Cruise 2006: The Baltic
Photographs by Gerald England
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This page last updated: 17th December 2007.
It is a lovely morning. As we emerge into the sunshine, we discover an American cruise ship is berthed alongside us. At the end of the long pier we are given some postcards and a map of the city by a girl belonging to the local Tourism office.
We are pleased to be told that one of the shuttle buses has a ramp and so Christine can get her wheelchair on to it. After a bit of a wait for the bus to fill up, it takes us on the ten minute journey into the city, dropping us off near the Hotel Viru.
We set off down the street and soon come to a handicraft market, where there are various stalls. One of them has a selection of Matrushka Dolls. Christine has been fancying one for years. We get a good-sized 10-doll set. These are not traditional Estonian souvenirs as they emanate from Russia, but similar dolls in Russia are at least double the price and those on the ship are even dearer. We only see them for a comparable price in Helsinki.
Other stalls in this handicraft market or Käsitöö as it is called in Estonian, sell hand-knitted sweaters and other clothes, but we are not in need of any.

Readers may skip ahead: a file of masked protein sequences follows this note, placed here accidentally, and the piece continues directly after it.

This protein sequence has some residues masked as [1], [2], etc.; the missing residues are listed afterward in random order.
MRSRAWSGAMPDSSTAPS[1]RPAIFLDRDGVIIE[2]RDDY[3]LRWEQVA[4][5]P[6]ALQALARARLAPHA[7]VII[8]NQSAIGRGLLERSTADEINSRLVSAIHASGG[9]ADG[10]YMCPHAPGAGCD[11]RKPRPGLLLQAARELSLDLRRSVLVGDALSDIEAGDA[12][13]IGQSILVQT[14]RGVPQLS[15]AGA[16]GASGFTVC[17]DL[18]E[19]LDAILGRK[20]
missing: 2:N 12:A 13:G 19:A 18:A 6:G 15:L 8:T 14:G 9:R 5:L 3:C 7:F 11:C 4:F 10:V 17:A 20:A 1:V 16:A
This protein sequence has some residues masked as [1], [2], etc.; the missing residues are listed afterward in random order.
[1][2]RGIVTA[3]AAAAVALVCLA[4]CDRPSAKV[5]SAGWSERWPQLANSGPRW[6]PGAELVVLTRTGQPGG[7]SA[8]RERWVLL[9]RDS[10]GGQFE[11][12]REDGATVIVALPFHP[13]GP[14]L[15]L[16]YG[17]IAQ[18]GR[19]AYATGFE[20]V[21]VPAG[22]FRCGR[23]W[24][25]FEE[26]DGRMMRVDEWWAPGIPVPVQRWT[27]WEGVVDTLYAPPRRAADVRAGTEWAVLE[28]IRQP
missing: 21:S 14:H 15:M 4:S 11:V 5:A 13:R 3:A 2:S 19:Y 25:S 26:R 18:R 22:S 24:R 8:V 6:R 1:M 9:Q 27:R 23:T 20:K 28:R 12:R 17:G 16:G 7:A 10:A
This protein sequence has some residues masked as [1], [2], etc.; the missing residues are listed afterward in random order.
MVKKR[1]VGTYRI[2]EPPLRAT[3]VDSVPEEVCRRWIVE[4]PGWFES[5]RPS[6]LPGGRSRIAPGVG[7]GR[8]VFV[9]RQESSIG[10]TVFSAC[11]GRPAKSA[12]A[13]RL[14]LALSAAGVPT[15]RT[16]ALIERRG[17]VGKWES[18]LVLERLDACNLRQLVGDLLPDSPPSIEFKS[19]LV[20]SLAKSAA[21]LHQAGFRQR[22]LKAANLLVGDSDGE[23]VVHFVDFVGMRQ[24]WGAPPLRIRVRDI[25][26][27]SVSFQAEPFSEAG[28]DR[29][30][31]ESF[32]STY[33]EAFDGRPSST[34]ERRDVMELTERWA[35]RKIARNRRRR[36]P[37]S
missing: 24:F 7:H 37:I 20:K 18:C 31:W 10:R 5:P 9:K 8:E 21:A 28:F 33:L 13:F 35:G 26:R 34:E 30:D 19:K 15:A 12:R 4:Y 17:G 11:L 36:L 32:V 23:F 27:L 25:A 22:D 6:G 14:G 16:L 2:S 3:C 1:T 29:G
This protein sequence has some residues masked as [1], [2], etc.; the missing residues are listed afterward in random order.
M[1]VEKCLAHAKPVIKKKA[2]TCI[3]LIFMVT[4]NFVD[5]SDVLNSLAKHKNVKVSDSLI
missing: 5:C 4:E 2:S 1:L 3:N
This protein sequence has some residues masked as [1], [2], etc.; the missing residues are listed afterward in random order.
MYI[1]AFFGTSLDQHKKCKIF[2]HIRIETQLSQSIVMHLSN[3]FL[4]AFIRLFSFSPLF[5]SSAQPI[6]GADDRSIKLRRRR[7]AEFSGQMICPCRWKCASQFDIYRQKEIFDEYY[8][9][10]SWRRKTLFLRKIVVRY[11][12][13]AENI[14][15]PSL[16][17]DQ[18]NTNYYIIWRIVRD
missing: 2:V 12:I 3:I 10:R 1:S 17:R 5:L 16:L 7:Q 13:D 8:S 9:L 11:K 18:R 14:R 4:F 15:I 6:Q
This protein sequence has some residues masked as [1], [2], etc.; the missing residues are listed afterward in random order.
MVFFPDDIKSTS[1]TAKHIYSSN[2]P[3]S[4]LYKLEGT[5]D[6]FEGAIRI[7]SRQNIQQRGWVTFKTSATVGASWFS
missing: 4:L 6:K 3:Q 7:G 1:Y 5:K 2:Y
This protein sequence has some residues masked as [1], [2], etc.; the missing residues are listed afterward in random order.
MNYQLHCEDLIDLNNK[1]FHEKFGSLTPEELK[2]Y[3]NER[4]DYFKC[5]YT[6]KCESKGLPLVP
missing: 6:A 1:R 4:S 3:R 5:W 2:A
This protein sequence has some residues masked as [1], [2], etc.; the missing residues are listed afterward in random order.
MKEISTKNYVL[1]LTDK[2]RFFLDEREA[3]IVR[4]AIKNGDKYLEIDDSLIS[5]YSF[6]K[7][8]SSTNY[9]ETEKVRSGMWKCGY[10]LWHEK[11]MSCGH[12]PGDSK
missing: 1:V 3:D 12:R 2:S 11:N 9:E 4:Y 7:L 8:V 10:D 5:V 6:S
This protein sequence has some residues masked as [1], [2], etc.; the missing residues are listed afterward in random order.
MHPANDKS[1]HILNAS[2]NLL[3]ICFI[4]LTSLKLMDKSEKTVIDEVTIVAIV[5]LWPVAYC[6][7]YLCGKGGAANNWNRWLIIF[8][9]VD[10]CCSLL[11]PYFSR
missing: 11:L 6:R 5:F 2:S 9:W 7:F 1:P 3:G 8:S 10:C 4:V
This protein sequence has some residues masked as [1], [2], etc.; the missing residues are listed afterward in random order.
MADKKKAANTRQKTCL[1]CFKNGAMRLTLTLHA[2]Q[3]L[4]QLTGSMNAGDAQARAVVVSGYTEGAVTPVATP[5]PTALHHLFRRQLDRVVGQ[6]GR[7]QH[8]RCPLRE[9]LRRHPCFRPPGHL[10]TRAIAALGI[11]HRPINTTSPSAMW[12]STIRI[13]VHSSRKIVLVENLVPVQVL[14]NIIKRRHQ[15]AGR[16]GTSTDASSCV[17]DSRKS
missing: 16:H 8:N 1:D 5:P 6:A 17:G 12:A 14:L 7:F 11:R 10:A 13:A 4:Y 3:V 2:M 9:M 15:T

We cross the busy main street with its lorries, cars and trolley-buses trundling past and head into the modern part of Tallinn. There is some building work going on near what we later discover is the Tallinn post office. These modern glass and concrete structures don't really reveal that inside are shopping centres and offices, so uninvited we don't venture in. We turn round to look at Old Tallinn.
We go past the edge of Tammsaare Park which was established in 1948 on a former bombsite, and used by many Tallinners to go in and out of the Old Town. It was originally called Stalin Square but was renamed in 1978 in memory of the novelist Anton Tammsaare.
The Old Town looks intriguing, but lies uphill and the streets are cobbled. We've been out for about an hour and Christine is ready for returning to the ship.
In the corner is a mobile stand selling sugared almonds. The girls in national costume belong to the Olde Hansa Restaurant. Resisting their charms, we get the shuttle bus back to the ship for lunch.
Later I take the shuttle back into Tallinn on my own. Viru gate is now even busier than earlier. At the corner of Aia and Viru is an interesting mural. The upper part seems to be a map, whilst the bottom part is in two halves, one a scroll of writing whose significance is lost on me and the other looks as if it could be an advert for an ice-cream parlour.
I venture into a jewelers shop, looking for a suitable gift for Christine, it being our wedding anniversary in a weeks time. I look at some amber necklaces and ask the price in Euros. I translate the price into pounds. Thereafter the assistant quotes me prices in sterling. Having settled on a suitable purchase I decide to pay using my credit card. This seems to be the best option since the card is debited in Estonian kroon and my bank does the conversion into sterling later.
Viru, the main street is a strange mixture of ancient and modern. Opposite the mediaeval walls is McDonalds. On the outside the restaurant is not as garishly in-your-face as most branches of the chain. Across the road is a row of cycle-taxis, seemingly driven mostly by students.